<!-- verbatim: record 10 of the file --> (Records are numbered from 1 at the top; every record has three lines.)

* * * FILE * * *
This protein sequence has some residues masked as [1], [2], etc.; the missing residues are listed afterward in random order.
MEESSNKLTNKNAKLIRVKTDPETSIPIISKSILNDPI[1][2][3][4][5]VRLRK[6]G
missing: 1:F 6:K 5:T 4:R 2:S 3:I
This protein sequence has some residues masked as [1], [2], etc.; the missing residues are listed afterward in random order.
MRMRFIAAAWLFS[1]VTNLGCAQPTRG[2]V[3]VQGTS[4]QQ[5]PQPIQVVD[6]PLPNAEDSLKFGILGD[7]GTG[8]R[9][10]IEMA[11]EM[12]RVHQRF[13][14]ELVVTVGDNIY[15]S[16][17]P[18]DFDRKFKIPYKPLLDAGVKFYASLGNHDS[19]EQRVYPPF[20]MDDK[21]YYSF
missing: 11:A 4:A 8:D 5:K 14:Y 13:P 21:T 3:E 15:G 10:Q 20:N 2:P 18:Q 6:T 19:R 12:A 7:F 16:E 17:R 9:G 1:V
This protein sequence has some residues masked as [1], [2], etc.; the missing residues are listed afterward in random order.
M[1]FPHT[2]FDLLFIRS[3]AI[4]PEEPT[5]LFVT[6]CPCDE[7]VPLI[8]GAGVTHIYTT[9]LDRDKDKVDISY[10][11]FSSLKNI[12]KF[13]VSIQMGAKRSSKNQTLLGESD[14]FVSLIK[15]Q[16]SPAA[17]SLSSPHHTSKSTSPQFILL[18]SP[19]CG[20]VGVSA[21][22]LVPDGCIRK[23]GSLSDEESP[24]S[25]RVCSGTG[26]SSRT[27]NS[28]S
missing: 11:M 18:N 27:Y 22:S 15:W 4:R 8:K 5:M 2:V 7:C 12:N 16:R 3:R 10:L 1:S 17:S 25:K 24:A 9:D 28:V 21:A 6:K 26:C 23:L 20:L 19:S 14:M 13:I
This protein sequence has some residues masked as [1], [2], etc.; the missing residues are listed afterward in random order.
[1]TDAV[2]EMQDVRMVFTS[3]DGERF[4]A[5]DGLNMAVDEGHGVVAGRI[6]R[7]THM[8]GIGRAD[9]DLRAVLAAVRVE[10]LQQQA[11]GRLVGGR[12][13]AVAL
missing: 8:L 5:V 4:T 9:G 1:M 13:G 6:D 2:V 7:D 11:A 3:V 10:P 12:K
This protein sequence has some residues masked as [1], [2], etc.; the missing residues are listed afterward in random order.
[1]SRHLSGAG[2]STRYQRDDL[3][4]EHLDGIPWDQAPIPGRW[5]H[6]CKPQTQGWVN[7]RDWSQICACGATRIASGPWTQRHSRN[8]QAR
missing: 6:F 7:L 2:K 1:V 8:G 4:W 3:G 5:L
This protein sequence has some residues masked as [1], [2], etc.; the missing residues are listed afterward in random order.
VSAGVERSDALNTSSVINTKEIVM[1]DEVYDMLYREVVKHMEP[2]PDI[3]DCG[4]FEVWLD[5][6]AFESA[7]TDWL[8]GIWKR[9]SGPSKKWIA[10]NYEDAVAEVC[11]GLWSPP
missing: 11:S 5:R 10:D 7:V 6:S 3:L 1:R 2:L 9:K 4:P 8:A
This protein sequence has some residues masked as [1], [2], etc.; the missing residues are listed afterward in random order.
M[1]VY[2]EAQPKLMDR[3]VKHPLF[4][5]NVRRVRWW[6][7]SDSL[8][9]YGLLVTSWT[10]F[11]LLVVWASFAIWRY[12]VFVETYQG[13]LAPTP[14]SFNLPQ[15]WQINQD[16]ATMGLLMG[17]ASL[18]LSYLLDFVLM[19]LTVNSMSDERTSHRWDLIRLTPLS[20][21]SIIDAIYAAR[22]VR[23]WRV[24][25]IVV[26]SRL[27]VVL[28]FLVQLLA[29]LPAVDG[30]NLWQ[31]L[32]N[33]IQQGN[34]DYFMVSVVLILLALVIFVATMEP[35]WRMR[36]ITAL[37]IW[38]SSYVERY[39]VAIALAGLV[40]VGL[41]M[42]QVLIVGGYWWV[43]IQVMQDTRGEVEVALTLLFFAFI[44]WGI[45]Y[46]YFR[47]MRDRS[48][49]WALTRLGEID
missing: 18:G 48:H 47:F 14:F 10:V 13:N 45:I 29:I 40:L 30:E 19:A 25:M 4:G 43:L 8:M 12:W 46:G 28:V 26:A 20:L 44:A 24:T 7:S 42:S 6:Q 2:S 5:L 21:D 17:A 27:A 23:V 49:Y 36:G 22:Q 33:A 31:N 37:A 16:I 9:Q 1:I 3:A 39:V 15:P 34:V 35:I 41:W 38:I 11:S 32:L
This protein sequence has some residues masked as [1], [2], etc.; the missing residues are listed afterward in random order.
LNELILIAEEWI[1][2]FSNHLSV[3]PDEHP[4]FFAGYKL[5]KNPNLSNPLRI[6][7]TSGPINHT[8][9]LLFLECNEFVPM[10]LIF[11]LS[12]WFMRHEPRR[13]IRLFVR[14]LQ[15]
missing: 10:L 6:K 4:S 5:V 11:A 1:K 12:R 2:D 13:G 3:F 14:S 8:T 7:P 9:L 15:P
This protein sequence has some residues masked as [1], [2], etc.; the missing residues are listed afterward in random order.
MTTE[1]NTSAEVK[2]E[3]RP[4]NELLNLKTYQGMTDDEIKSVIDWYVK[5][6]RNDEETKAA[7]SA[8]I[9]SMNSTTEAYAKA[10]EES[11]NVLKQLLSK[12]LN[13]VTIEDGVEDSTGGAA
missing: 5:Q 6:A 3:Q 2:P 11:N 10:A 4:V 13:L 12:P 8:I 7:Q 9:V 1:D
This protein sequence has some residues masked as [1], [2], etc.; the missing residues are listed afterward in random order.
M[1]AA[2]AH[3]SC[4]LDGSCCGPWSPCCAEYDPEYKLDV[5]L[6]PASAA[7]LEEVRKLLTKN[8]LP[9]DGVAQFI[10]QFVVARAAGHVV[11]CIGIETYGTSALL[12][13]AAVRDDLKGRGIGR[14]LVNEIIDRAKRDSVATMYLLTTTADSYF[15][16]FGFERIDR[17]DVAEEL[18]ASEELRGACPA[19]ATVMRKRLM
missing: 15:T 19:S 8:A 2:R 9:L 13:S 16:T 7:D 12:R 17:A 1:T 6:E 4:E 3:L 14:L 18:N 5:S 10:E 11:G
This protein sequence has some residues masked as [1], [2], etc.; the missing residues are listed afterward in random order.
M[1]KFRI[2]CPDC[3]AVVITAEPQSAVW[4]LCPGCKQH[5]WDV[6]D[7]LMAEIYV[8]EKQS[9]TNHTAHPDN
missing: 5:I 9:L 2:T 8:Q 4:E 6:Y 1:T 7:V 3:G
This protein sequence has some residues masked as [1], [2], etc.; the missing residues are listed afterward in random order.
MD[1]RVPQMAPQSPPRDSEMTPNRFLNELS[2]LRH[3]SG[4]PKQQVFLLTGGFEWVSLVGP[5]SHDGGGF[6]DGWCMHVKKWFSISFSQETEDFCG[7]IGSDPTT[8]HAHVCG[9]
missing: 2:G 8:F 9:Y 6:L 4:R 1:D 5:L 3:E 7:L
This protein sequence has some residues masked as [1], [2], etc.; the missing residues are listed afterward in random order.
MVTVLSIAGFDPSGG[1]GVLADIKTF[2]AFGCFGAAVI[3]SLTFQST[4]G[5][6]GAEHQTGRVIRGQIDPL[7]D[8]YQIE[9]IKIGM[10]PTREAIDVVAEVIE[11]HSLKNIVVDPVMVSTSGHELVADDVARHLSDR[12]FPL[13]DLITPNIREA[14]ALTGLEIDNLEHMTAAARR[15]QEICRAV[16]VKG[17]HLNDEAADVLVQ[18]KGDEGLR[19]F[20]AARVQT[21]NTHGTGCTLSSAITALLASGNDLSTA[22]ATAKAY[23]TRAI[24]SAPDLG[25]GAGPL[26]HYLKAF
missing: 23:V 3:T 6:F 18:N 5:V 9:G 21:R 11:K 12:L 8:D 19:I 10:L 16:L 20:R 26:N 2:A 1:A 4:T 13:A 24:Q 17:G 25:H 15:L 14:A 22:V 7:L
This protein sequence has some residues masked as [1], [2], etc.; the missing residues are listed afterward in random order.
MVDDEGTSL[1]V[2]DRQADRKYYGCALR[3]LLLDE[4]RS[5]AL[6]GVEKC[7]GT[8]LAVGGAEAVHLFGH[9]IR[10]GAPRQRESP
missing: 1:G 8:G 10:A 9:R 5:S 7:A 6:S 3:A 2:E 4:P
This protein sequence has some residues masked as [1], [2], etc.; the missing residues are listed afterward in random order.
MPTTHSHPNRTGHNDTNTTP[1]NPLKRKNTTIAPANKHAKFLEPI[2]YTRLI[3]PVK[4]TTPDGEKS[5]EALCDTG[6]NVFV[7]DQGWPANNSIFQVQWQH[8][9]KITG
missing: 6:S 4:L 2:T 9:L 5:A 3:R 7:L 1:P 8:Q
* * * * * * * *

This protein sequence has some residues masked as [1], [2], etc.; the missing residues are listed afterward in random order.
M[1]AA[2]AH[3]SC[4]LDGSCCGPWSPCCAEYDPEYKLDV[5]L[6]PASAA[7]LEEVRKLLTKN[8]LP[9]DGVAQFI[10]QFVVARAAGHVV[11]CIGIETYGTSALL[12][13]AAVRDDLKGRGIGR[14]LVNEIIDRAKRDSVATMYLLTTTADSYF[15][16]FGFERIDR[17]DVAEEL[18]ASEELRGACPA[19]ATVMRKRLM
missing: 15:T 19:S 8:A 2:R 9:L 13:S 16:T 7:D 12:R 17:A 1:T 6:E 4:E 3:L 14:L 18:N 5:S 10:E 11:G